Big fourth quarter lifts Service boys past ACS

jpeters@adn.comJanuary 18, 2013 

It won't count on anyone's record, but Friday's boys basketball endowment game between Service and Anchorage Christian was the closest thing to a state title game high school fans will see this time of year.

The Alaska Association of Basketball Coaches ranks Service as the top Class 4A team and ACS as the top Class 3A team in the state. Both teams finished runner-up in their respective state tournaments last season and both are on track to make another run at a state title.

Service prevailed, beating the Lions 68-59 in a game that was neck and neck until early in the fourth quarter. Service led 50-48 with just more than six minutes remaining, but stretched its lead to 10 with an 8-0 run that ended with a fast-break layup from Irho Raguindin (14 points) with 4:30 left.

"I love playing them," Raguindin said. "They play with so much intensity. They have a lot of great players and it's great for us to match up to them."

Raguindin and Marques Robinson came up big down the stretch for Service, accounting for 16 of the team's 20 fourth-quarter points. Robinson scored 10 of his team-high 23 in the final frame.

"It means a lot, because when we played 'em (earlier this season), they kinda beat us here, so we had a little chip on our shoulder and we've been practicing hard all week, trying to show what we can do and that we didn't forget the loss," Robinson said.

Friday's game was the last of two meetings between ACS and Service this season. The Lions won a November meeting by one point.

The turning point in Friday's game came when ACS starting point guard Calvin Hoffman fouled out early in the final period. Without Hoffman, the offense became noticeably less organized and the Lions lost a lot of steam.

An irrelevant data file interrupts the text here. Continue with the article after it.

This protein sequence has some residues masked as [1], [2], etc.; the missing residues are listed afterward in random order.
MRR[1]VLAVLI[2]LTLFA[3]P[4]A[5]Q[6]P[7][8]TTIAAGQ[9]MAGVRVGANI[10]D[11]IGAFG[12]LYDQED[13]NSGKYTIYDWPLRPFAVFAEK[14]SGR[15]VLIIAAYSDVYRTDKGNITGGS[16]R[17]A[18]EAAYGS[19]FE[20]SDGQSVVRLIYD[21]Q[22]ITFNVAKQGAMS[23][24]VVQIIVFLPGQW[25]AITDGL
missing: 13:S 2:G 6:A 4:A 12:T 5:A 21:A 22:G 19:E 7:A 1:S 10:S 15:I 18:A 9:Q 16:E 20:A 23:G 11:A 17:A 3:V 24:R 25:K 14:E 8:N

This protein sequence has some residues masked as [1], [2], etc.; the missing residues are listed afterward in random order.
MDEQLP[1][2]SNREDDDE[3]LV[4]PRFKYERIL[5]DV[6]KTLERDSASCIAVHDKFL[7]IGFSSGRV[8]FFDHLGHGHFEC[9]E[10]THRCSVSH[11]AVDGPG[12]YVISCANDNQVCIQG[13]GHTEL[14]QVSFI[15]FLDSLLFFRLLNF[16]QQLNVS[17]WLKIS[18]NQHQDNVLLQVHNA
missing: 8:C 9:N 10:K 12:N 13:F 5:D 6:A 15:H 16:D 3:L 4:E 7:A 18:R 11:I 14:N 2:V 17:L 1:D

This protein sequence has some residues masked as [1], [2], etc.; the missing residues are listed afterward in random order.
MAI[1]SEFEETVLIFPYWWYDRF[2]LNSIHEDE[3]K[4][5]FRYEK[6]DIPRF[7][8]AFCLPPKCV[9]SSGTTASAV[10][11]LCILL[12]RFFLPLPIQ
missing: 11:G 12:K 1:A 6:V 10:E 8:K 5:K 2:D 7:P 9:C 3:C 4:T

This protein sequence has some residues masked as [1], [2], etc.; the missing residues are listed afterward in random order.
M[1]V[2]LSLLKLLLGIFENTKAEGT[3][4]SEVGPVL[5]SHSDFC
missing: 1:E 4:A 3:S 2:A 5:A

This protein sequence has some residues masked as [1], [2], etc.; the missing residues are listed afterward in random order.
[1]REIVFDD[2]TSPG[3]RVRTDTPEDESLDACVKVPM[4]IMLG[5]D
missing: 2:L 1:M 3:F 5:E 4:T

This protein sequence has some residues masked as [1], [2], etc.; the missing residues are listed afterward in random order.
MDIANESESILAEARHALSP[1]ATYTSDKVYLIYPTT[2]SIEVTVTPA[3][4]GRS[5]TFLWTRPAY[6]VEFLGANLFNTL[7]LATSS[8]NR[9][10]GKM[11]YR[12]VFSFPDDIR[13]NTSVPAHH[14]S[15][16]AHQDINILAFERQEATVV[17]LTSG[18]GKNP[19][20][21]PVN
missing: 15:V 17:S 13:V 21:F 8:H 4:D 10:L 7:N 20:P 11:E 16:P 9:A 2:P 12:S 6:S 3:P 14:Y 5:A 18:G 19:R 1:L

"Of course the energy is going to fall when one of your best people are out," said Gus Simmers, who led the Lions with 23 points. "He's the spiritual leader on the team."

Hoffman finished with 15 points, making four first-half 3-pointers to help forge a 33-33 tie at halftime. He went to the bench with a fourth foul with 4:18 left in the third period and the Lions trailing 39-38. When Hoffman returned to start the fourth quarter, Service led 48-41.

ACS began the last period with two unanswered buckets to cut it to 48-45, but Hoffman fouled out 59 seconds into the period.

"I'll take the blame for that," Hoffman said. "I played too aggressive. I just gotta be paying attention."

The referees weren't calling the game tight, but they weren't calling it loosely either, Hoffman said, and he found it difficult to gauge how aggressively he could play.

"My last one, even though I felt like I was there, I gotta know I got four fouls and it can go either way and I gotta just know my position and what I gotta accomplish."

Amu Aukusitino, a standout guard for Service, missed the game because he's at a football camp. ACS coach Ron Hoffman said he was disappointed not to play Service at full strength, but didn't think Aukusitino's absence necessarily changed the outcome of the game.

Some of the Lions' toughest tests come in endowment games, which are in essence exhibition games. They allow teams to play more games than the season limit set by the Alaska School Activities Association; ASAA gets $200 from the school hosting an endowment game for its Alaska Endowment for Youth Activities fund.

Ron Hoffman said the team always looks forward to chances to test its game against quality opponents. The Lions will host Monroe in an endowment game Feb. 2, a rematch of the last two Class 3A state title games. ACS took the 2011 title and Monroe won last year's.

"I think Monroe is the best team in the state, 3A," Hoffman said. "(Frank) Ostanik will have his boys ready, I can promise you that. I'm excited."

 

Reach Jeremy Peters at jpeters@adn.com or 257-4335.

 

 

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